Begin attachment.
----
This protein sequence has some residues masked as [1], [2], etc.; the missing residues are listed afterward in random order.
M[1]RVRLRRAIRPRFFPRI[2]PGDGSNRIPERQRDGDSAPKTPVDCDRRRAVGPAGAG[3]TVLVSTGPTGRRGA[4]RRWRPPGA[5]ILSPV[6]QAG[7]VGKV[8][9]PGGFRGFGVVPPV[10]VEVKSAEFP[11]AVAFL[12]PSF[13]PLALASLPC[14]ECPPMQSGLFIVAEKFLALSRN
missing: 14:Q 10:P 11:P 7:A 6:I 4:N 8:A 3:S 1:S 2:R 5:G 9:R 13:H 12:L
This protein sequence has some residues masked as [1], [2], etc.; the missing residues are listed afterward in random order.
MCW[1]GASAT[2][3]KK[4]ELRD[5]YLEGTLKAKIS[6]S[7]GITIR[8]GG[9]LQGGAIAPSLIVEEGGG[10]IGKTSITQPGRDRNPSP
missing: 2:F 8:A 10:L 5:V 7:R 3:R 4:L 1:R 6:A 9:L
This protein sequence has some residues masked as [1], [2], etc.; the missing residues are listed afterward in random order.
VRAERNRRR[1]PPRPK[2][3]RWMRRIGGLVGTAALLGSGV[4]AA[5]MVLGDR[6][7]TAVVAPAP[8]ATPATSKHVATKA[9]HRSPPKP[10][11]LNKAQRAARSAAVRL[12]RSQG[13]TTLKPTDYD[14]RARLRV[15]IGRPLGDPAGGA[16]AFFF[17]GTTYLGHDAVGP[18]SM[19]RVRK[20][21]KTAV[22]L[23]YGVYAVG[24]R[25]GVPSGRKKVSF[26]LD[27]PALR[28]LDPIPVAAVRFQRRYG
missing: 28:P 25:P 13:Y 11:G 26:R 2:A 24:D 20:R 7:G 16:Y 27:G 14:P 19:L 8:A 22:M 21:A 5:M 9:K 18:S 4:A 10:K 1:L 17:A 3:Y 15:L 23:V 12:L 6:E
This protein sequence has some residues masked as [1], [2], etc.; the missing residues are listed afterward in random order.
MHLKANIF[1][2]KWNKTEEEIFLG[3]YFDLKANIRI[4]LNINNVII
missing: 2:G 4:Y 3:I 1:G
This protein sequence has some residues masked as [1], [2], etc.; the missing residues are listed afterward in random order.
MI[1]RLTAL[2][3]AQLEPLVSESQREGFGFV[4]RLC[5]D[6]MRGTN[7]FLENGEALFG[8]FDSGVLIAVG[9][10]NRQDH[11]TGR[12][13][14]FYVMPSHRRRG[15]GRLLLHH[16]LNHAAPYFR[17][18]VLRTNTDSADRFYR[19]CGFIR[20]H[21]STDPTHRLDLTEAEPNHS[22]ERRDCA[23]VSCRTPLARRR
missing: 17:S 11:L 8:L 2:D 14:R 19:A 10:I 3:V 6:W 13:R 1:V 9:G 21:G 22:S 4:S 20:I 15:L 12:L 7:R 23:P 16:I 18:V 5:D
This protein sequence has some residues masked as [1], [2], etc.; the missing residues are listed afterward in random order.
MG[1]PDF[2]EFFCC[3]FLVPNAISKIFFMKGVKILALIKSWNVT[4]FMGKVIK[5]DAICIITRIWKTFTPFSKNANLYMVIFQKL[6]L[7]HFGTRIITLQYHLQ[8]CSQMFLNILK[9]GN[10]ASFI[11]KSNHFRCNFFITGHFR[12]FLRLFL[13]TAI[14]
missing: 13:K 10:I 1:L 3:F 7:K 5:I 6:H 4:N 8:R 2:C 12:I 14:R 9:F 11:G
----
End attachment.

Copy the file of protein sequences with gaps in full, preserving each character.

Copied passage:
This protein sequence has some residues masked as [1], [2], etc.; the missing residues are listed afterward in random order.
M[1]RVRLRRAIRPRFFPRI[2]PGDGSNRIPERQRDGDSAPKTPVDCDRRRAVGPAGAG[3]TVLVSTGPTGRRGA[4]RRWRPPGA[5]ILSPV[6]QAG[7]VGKV[8][9]PGGFRGFGVVPPV[10]VEVKSAEFP[11]AVAFL[12]PSF[13]PLALASLPC[14]ECPPMQSGLFIVAEKFLALSRN
missing: 14:Q 10:P 11:P 7:A 6:I 4:N 8:A 3:S 1:S 2:R 5:G 9:R 13:H 12:L
This protein sequence has some residues masked as [1], [2], etc.; the missing residues are listed afterward in random order.
MCW[1]GASAT[2][3]KK[4]ELRD[5]YLEGTLKAKIS[6]S[7]GITIR[8]GG[9]LQGGAIAPSLIVEEGGG[10]IGKTSITQPGRDRNPSP
missing: 2:F 8:A 10:L 5:V 7:R 3:R 4:L 1:R 6:A 9:L
This protein sequence has some residues masked as [1], [2], etc.; the missing residues are listed afterward in random order.
VRAERNRRR[1]PPRPK[2][3]RWMRRIGGLVGTAALLGSGV[4]AA[5]MVLGDR[6][7]TAVVAPAP[8]ATPATSKHVATKA[9]HRSPPKP[10][11]LNKAQRAARSAAVRL[12]RSQG[13]TTLKPTDYD[14]RARLRV[15]IGRPLGDPAGGA[16]AFFF[17]GTTYLGHDAVGP[18]SM[19]RVRK[20][21]KTAV[22]L[23]YGVYAVG[24]R[25]GVPSGRKKVSF[26]LD[27]PALR[28]LDPIPVAAVRFQRRYG
missing: 28:P 25:P 13:Y 11:G 26:R 2:A 24:D 20:R 7:G 16:Y 27:G 14:P 19:L 8:A 22:M 21:A 5:M 9:K 18:S 4:A 10:K 1:L 17:A 3:Y 15:L 23:V 12:L 6:E
This protein sequence has some residues masked as [1], [2], etc.; the missing residues are listed afterward in random order.
MHLKANIF[1][2]KWNKTEEEIFLG[3]YFDLKANIRI[4]LNINNVII
missing: 2:G 4:Y 3:I 1:G
This protein sequence has some residues masked as [1], [2], etc.; the missing residues are listed afterward in random order.
MI[1]RLTAL[2][3]AQLEPLVSESQREGFGFV[4]RLC[5]D[6]MRGTN[7]FLENGEALFG[8]FDSGVLIAVG[9][10]NRQDH[11]TGR[12][13][14]FYVMPSHRRRG[15]GRLLLHH[16]LNHAAPYFR[17][18]VLRTNTDSADRFYR[19]CGFIR[20]H[21]STDPTHRLDLTEAEPNHS[22]ERRDCA[23]VSCRTPLARRR
missing: 17:S 11:L 8:L 2:D 14:R 19:A 10:I 3:V 6:W 13:R 1:V 9:G 21:G 22:S 4:S 20:I 15:L 12:L 7:R 23:P 16:I 18:V 5:D
This protein sequence has some residues masked as [1], [2], etc.; the missing residues are listed afterward in random order.
MG[1]PDF[2]EFFCC[3]FLVPNAISKIFFMKGVKILALIKSWNVT[4]FMGKVIK[5]DAICIITRIWKTFTPFSKNANLYMVIFQKL[6]L[7]HFGTRIITLQYHLQ[8]CSQMFLNILK[9]GN[10]ASFI[11]KSNHFRCNFFITGHFR[12]FLRLFL[13]TAI[14]
missing: 13:K 10:I 1:L 3:F 7:K 5:I 6:H 4:N 8:R 2:C 12:I 14:R 9:F 11:G